Can I ask all you experts a quick question. Looking on flickr most biird pics seem to be at or near the max focal length for the lens being used. That being the case how much do you end up cropping to get the subject at a reasonable size with the pic? A sample of before and after cropping would help to give me some perspective.

I ask because not having had a camera for a few years I've decided to try again and living very close (1 mile) to 4 reservoirs I thought I would try out the local hides with my new camera.

I use a 400mm on a full frame and, like Keith, still have to crop a lot. 

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6 minutes ago, tkimages said:

I use a 400mm on a full frame and, like Keith, still have to crop a lot. 

One of the local boat operators runs sea eagle spotting trips in the tourist season - they take a load of mackerel with them and throw fish for the birds to take from the water, so they get very close in to the boat. Awesome sight. Some of the guys that had come with very long fixed tele lenses were having trouble getting far enough back in the boat.

For example (these are cropped to about 50%, Nikon DX body with 70-300 zoom):

DSC_4463a.jpg

DSC_4464a.jpg

DSC_4465a.jpg

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Thanks guys, that's really helpful, interesting that you use full frame, which I guess means less cropping (maybe?). As a starter I've gone for a NIkon P900. In terms of sensor it's way below your level, but with the obvious zoom advantage. It may be good enough to get me hooked in which case I could always upgrade to a larger format later on.

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40 minutes ago, alphatoner said:

interesting that you use full frame, which I guess means less cropping (maybe?).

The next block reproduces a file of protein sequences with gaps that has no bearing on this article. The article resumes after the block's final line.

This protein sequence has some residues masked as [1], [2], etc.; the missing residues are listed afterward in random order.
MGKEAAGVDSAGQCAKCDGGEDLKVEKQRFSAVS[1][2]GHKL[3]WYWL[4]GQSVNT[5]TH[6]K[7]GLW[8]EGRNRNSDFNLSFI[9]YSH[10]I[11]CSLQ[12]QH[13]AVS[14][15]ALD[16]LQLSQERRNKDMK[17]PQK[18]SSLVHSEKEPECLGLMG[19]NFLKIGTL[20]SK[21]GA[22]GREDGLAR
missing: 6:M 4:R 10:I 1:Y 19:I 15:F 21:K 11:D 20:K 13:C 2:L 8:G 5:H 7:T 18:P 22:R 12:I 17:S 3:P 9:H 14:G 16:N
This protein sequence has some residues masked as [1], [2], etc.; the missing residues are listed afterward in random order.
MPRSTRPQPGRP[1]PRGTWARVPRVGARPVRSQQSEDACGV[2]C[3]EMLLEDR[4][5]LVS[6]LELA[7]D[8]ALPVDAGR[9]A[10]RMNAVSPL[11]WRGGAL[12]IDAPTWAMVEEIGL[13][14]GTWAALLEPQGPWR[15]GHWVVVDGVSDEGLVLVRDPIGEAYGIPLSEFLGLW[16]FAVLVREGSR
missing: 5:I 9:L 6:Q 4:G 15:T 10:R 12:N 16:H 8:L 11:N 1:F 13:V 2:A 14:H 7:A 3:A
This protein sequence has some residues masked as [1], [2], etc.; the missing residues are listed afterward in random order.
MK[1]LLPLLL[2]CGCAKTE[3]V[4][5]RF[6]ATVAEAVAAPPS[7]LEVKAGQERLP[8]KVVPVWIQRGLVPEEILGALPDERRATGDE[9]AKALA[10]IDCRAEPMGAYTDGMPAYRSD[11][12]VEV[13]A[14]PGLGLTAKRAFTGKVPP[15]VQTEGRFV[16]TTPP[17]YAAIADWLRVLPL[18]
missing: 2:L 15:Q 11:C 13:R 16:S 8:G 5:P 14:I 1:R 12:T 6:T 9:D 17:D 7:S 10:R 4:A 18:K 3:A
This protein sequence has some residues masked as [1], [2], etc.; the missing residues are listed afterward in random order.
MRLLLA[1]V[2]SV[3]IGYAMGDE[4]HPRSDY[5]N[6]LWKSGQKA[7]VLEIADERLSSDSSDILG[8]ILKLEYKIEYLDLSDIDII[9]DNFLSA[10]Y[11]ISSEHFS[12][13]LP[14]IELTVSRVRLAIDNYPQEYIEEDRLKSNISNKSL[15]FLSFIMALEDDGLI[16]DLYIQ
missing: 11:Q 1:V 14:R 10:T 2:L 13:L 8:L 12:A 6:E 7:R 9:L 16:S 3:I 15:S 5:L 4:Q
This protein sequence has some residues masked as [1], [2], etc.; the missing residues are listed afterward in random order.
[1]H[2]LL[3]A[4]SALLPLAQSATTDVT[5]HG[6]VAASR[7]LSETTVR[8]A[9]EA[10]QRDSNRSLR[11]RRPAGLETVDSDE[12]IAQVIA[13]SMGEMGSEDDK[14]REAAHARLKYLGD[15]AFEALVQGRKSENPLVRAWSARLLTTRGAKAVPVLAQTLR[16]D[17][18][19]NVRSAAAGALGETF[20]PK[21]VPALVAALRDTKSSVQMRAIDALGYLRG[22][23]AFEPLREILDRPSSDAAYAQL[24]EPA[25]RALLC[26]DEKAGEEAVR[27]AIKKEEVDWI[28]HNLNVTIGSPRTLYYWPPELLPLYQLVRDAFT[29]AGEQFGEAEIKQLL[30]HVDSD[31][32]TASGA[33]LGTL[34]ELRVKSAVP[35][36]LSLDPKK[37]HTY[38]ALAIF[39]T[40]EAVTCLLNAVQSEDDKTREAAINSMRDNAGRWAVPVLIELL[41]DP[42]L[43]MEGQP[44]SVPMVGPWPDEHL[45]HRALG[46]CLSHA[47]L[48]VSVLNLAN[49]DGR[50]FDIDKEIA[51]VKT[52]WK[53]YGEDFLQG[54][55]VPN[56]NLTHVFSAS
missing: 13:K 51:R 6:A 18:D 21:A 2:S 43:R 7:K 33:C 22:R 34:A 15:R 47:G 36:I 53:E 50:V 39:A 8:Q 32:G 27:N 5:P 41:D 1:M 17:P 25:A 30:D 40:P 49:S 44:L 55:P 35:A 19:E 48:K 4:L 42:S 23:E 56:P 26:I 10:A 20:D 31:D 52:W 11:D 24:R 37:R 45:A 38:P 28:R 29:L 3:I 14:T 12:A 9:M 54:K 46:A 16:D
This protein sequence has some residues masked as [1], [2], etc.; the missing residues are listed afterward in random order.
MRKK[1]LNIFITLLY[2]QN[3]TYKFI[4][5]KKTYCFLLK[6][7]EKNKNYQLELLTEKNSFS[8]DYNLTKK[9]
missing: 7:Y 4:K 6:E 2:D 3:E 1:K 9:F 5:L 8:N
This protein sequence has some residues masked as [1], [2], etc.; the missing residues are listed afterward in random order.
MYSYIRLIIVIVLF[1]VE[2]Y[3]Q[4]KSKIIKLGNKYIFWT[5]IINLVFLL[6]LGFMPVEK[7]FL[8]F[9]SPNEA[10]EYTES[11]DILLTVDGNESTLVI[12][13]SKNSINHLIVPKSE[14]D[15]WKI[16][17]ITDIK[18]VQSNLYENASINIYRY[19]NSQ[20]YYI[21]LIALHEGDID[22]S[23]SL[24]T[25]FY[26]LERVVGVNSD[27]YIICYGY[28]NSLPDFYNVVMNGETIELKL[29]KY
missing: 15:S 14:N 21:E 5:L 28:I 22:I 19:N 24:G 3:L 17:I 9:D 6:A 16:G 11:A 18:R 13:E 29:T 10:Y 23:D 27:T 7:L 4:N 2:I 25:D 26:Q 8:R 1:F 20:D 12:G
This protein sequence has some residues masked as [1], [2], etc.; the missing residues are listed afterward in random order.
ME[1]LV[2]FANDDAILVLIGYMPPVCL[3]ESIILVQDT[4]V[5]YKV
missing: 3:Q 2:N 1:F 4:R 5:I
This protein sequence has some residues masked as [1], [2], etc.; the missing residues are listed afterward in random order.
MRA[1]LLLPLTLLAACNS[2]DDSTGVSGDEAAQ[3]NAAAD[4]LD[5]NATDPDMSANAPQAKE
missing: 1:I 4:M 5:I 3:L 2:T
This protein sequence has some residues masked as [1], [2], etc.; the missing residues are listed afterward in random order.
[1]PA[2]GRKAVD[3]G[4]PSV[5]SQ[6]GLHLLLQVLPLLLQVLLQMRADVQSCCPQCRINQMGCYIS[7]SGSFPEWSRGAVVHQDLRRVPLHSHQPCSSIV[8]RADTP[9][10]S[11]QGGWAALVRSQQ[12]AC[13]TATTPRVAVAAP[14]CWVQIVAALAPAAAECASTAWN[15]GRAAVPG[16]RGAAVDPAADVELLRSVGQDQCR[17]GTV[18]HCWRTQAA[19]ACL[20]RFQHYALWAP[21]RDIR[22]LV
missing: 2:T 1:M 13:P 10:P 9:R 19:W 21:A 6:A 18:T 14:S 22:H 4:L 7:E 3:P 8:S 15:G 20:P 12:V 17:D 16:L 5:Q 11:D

Actually the other way around - less cropping with a DX sensor (my camera is Nikon D7200, which is DX format - 1.5 crop factor).

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1 hour ago, alphatoner said:

Thanks guys, that's really helpful, interesting that you use full frame, which I guess means less cropping (maybe?). As a starter I've gone for a NIkon P900. In terms of sensor it's way below your level, but with the obvious zoom advantage. It may be good enough to get me hooked in which case I could always upgrade to a larger format later on.

Well you definitely shouldn't be needing to crop often with the Nikon P900 - it has a 2000mm equivalent focal length! I've met a lot of birders using Nikon superzooms and I have seen a lot of great photos taken by them so I think you made a good choice. 

A crop sensor or very high megapixel full frame can be an advantage for birding when you need to crop your photos.

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3 hours ago, unintended1 said:

Well you definitely shouldn't be needing to crop often with the Nikon P900 - it has a 2000mm equivalent focal length! I've met a lot of birders using Nikon superzooms and I have seen a lot of great photos taken by them so I think you made a good choice. 

A crop sensor or very high megapixel full frame can be an advantage for birding when you need to crop your photos.

That's good to know I made a half decent choice. Hopefully the weather is ok tomorrow and I can get out and give it a try.

I was thinking aperture priority and f2.8, would that be a good starting point?

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13 minutes ago, alphatoner said:

That's good to know I made a half decent choice. Hopefully the weather is ok tomorrow and I can get out and give it a try.

I was thinking aperture priority and f2.8, would that be a good starting point?

I think you'll probably find that your widest aperture is slower once you zoom to a long focal length. 

Aperture priority will be fine - set your aperture wide open and make sure you have got your ISO high enough to get a shutter speed around 1/500 for static birds or 1/1000 for birds swimming on the water. You may be able to get away with slower speeds, with image stabilisation on, but those are good starting points. For flight shots 1/2000 or faster is best as a starting point.